Sprint Retrospective 4

At the beginning of this sprint, we assigned ourselves tasks to request server-side code from the AMPATH team, to design a user interface for storing credentials offline, and several tasks related to PouchDB. We decided on a UI where, when logging in while online, a user could check a box in order to store their credentials so they could later log in offline. We created a Balsamiq mockup of this design and began investigating how to store credentials so that they would be accessible offline.

We researched PouchDB to see if it would be easy enough to implement that we could create a simple mock to use in our design. In the end, we didn’t use PouchDB to store our login information. From what we could understand, while logged in, the authentication service stored encoded information about the currently authenticated user in sessionStorage. It turned out to be much simpler to create a way to log in offline by storing the same information in localStorage instead, so that the information persisted even after the session ended. In this way, a user logging in offline could have their entered credentials checked against the information stored in localStorage at the time of logging in online. George posted resources to the team channel so we could understand this approach and was successful in getting this implementation working.

sessionStorage: https://developer.mozilla.org/en-US/docs/Web/API/Window/sessionStorage

localStorage: https://developer.mozilla.org/en-US/docs/Web/API/Window/localStorage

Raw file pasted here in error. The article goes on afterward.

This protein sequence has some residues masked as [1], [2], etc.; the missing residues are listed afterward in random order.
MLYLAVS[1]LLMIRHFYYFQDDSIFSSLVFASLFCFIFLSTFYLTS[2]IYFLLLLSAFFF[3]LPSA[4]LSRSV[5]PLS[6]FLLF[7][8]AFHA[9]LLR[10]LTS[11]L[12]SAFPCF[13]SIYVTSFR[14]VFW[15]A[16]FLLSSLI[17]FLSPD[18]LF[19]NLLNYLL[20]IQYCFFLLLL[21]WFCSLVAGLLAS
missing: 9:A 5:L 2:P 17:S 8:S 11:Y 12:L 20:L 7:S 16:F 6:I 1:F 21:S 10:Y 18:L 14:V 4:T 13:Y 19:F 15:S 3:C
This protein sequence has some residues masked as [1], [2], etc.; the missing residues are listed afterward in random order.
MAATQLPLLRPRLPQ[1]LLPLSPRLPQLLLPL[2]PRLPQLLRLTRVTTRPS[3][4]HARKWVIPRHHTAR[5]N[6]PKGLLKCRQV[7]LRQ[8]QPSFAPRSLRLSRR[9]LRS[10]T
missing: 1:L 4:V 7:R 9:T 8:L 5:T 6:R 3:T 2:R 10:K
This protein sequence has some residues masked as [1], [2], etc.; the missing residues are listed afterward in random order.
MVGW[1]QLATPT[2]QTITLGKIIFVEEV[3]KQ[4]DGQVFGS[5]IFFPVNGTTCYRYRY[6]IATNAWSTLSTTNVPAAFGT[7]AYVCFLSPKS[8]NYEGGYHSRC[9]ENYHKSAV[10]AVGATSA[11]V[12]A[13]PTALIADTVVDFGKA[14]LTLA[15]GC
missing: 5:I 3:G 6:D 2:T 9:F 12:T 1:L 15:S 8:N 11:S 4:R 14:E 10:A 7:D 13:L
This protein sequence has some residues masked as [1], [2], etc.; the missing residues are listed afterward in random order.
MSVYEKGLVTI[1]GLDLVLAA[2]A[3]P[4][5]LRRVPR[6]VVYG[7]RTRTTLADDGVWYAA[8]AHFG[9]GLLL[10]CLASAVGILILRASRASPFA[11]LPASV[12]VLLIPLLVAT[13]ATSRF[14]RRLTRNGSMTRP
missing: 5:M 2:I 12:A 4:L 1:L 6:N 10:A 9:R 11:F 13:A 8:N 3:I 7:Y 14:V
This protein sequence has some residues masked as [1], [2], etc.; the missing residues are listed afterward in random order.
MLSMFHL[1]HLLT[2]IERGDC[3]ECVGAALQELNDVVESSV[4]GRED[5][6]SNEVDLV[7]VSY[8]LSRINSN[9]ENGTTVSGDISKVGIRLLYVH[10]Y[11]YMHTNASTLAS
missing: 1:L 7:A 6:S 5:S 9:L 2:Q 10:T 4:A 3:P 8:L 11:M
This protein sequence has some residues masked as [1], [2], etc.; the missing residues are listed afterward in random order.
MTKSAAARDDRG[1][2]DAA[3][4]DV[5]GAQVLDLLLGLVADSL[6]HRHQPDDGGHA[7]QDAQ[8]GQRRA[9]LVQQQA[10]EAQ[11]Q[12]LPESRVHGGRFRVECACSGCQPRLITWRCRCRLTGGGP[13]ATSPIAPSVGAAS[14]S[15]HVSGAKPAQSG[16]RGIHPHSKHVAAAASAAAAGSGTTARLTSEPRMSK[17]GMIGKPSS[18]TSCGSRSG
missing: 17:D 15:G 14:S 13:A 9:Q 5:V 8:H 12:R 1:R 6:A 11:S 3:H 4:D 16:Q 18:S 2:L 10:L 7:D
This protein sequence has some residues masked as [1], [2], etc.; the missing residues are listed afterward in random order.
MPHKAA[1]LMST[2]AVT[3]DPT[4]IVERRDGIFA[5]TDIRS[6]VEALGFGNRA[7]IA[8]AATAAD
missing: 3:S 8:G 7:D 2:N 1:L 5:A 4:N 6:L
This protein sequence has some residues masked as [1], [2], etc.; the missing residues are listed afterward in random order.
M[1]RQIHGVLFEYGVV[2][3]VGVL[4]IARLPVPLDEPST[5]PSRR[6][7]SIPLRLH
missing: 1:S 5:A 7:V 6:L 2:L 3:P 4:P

In addition this sprint, we contacted the AMPATH team to ask whether we were taking an approach they were happy with. They have not gotten back to us yet, so one of our tasks for the next sprint will be to follow up with them regarding this.

A current problem we’re facing with our implementation is that we only have one user to work with. We have no way of checking, for example, that User A can only log in if their entered credentials match User A’s stored credentials, not User B’s stored credentials. We also plan to ask the AMPATH team how to proceed in light of this, and we will possibly request another test user to work with.

Tasks to collaborate with both the team working on the offline database and the team working on encryption carried over from the last sprint. I didn’t manage to collaborate with the latter group, as they’re not far enough along for us to give each other useful information yet.

Our team worked well as usual this sprint, with members sharing our progress with each other and the class on work days, on our team channel, and on the AMPATH documentation channel. I personally spent most of this sprint improving my knowledge base so I could better serve the team in upcoming sprints. It should be easier to create concrete tasks which will get us closer to our goal now that we have a functioning implementation to work with, and I’m looking forward to contributing some work on the front end of the user interface. I think what I’ve been learning about JavaScript, the REST API, and asynchronous functions throughout this process will ultimately be useful for creating or working with any web application which involves authenticating users.

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